Sunday, August 7, 2011

Chautauqua!

I heard, of course, from multiple people that Chautauqua is a magical place, but hearing alone wasn't enough to convince me.  Call me a doubting Thomas, if you wish, but now that I'm here, I am pretty impressed with the place.  There is something a bit magical about it, in the meaning of the magic as simplicity.  Having never grown up in the supposedly idyllic 1950s, I can't confirm or deny that this place is like stepping back into that decade; but, based on the number of elders summering here who probably did live during that time, I'm guessing it is true.
Let's start with a look at the houses:
This blue house, 48 Foster, is where my mom, dad, sister, daughter, and I are staying.  The house, known as Sunrise Cottage, is divided into two apartments, and we are in the upstairs one.  Not exactly made and furnished with a baby in mind, but there is a baby gate at the top of the stairs, so it's all okay.  The houses here are far from cookie cutter, but many do seem to have a Victorian feel to them.  There are two bedrooms, a bathroom, a kitchen, living room, and of course a lovely veranda to sit out on.



The lefthand door on the first floor of this next house is where my grandma, grandpa, and great aunt Marsha are staying.  It is on Janes Avenue somewhere, and only a few blocks from our house.










  Ruby is sitting astride the eponymous Cow of the Cow House, where my great aunt Betsy, her daughter Pam (my mom's cousin), and Pam's kids Haley, Brittany, and Jackson (ages 14, 12, and 9, I think) are staying.  Ruby's great-great aunt Marsha is steadying her while her great grandparents look on.  The Cow House is on Waugh Avenue but it is famously decorated with cow things and so everyone in Chautauqua just knows it as the Cow House.  It's a few minutes of a walk from ours, too.
Last night (Saturday) we ate a scrumptious pizza dinner there that Dad, Pam, and Betsy worked together to make.  While there, Ruby got acquainted with the cousins (they probably have some fancier title like second cousins once removed, but oh well), especially Jackson.  She took quite a shine to him.  I think she would be very happy to have him as a doting older brother.  He was really sweet with her, and would occasionally call to me, "Ruby sure likes pink lemonade!" and "Well, Ruby should be happy, because I gave her my straw to play with."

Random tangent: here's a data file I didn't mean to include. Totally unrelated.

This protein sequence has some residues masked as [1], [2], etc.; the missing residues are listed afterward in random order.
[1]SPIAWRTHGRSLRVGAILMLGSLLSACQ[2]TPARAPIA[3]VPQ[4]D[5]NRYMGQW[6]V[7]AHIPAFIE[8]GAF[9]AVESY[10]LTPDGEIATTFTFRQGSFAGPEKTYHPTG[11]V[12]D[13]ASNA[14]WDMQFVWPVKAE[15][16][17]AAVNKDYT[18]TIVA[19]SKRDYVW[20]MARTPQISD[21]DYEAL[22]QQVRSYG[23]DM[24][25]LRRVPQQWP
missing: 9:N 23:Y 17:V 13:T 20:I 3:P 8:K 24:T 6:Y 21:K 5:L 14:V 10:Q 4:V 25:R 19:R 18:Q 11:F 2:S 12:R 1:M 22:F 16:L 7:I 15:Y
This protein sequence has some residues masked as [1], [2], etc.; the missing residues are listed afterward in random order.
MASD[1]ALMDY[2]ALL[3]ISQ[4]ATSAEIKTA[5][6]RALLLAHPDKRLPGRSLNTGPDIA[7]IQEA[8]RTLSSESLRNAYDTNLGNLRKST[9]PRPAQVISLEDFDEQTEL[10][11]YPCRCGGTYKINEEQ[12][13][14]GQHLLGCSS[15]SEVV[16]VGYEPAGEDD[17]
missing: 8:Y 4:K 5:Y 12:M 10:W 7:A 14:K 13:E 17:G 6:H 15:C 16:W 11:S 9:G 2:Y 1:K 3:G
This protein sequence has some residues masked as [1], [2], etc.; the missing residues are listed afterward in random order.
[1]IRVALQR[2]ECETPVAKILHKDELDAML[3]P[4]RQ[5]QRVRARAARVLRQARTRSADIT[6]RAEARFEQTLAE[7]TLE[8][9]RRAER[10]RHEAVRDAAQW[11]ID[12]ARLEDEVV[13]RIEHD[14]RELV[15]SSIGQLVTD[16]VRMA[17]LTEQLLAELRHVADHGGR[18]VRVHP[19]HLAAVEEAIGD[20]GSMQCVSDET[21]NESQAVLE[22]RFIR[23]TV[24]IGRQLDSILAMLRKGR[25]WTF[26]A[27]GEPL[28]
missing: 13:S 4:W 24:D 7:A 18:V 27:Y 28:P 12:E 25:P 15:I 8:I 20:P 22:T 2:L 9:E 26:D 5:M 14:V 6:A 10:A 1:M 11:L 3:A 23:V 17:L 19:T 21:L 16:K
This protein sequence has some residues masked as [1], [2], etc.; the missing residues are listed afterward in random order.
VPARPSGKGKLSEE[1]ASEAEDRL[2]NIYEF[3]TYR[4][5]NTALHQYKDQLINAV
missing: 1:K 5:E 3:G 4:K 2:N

That's Brittany in the background.
Another charming thing about Chautauqua is that everyone rides their bikes to get around.  Many people rent bikes from a local shop and just tootle around on them to get to and fro.  Chautauqua Institution is a gated community, and once inside, people don't really worry about theft.  People hop on their bikes, ride down to the bookstore or the library or the beach, park any old place, and go off to have fun.  You can get bike locks, but I haven't really seen them used.  People don't seem to worry too much about locking doors.  The campus is pretty small, probably not more than two miles in either direction.  You'll always see people out on the porch, chatting or reading. There is a lot to do.  Last night was an opera pops concert in the amphitheater.  I went to part of it but left early because it was late.  
The mighty amphitheater before the pops concert started
This morning we attended the church service at the amphitheater.  Chautauqua Institution was founded as a religious camp, and still has a strong religious tradition.  It is ecumenical now, and even holds Shabbat and Jum'a services on Fridays.  Every week of the 9 week program has a different theme and a different pastor from a different denomination who leads the spiritual services.  This week is Rev. Jon Walton of First Presbyterian Church in NYC.  To preach here you probably have to walk the sometimes fine line of ecumenism, and he did so, but it was an interesting sermon nonetheless.  The best part was the music, though.  It was fun to be part of a huge crowd in a big outdoor space singing old hymns along with a splendid and sonorous pipe organ.  
Rev. Walton is seated on the left, with the organist/choirmaster standing next to him.  Then is Rev. Campbell, the pastor at Chautauqua, and the scripture reader of the day.

I took this at the end after a lot of people had left, but the organist was playing a Bach fugue.
Ruby sat in church with us for a little while, but she kept wanting to touch the other parishioners in the pew below us, which might have been a bit distracting to them.  After a little while, she took a walk with her grandma.  After the service Rachael came over to say hello; I had run into her husband and kids the day before while out for a walk.  She looks fantastic and it was fun to see her.  She and Philip are teaching at Chautauqua this week; sounds like quite the gig!  Classes start tomorrow.  I'm excited to learn some new guitar skills.  Right now, Mom and Dad are off on a walk, Ruby is supposed to be taking a nap, and Sarah was whisked off to the beach by Haley and Brittany.  The perfect time to blog!  I had a nice morning nap, too.  Vacation is great!  Thanks to all who made it possible!
Notice Sarah's new 'do?  Pretty short and sweet!

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